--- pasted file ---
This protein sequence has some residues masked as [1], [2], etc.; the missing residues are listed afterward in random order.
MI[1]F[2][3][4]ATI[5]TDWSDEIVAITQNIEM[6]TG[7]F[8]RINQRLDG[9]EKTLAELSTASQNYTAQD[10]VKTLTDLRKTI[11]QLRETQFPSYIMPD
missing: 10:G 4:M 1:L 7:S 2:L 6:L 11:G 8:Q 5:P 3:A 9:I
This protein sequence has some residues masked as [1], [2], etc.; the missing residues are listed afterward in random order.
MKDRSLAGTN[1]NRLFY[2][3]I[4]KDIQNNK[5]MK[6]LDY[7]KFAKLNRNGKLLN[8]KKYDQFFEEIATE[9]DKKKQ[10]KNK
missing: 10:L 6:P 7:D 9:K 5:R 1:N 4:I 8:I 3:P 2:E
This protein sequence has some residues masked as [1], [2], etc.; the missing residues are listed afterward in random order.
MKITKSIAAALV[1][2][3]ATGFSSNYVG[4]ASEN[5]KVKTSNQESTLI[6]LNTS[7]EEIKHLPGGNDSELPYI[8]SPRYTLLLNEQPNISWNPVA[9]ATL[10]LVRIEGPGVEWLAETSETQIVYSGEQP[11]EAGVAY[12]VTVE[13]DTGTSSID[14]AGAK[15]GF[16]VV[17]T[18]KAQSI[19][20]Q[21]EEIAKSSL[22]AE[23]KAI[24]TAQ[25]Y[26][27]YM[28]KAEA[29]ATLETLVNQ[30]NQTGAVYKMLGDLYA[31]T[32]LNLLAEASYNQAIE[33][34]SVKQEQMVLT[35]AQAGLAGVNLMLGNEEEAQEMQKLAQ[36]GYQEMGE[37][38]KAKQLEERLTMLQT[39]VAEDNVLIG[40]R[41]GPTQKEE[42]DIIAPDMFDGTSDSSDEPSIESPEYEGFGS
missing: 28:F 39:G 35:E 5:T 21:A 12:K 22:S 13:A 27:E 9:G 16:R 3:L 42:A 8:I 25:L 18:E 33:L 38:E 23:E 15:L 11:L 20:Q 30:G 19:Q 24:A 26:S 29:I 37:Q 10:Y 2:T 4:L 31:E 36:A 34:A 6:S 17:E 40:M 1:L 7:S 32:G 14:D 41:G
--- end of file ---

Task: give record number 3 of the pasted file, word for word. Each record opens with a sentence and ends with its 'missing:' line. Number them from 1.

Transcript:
This protein sequence has some residues masked as [1], [2], etc.; the missing residues are listed afterward in random order.
MKITKSIAAALV[1][2][3]ATGFSSNYVG[4]ASEN[5]KVKTSNQESTLI[6]LNTS[7]EEIKHLPGGNDSELPYI[8]SPRYTLLLNEQPNISWNPVA[9]ATL[10]LVRIEGPGVEWLAETSETQIVYSGEQP[11]EAGVAY[12]VTVE[13]DTGTSSID[14]AGAK[15]GF[16]VV[17]T[18]KAQSI[19][20]Q[21]EEIAKSSL[22]AE[23]KAI[24]TAQ[25]Y[26][27]YM[28]KAEA[29]ATLETLVNQ[30]NQTGAVYKMLGDLYA[31]T[32]LNLLAEASYNQAIE[33][34]SVKQEQMVLT[35]AQAGLAGVNLMLGNEEEAQEMQKLAQ[36]GYQEMGE[37][38]KAKQLEERLTMLQT[39]VAEDNVLIG[40]R[41]GPTQKEE[42]DIIAPDMFDGTSDSSDEPSIESPEYEGFGS
missing: 28:F 39:G 35:E 5:T 21:A 12:K 22:S 13:A 27:E 9:G 16:R 3:L 42:A 8:I 25:L 18:E 33:L 38:E 23:E 15:L 11:L 20:Q 30:G 19:Q 24:A 26:S 29:I 37:Q 10:Y 2:T 4:L 31:E 36:A 34:A 6:S 17:E 40:M 1:L 7:S 32:G 14:D 41:G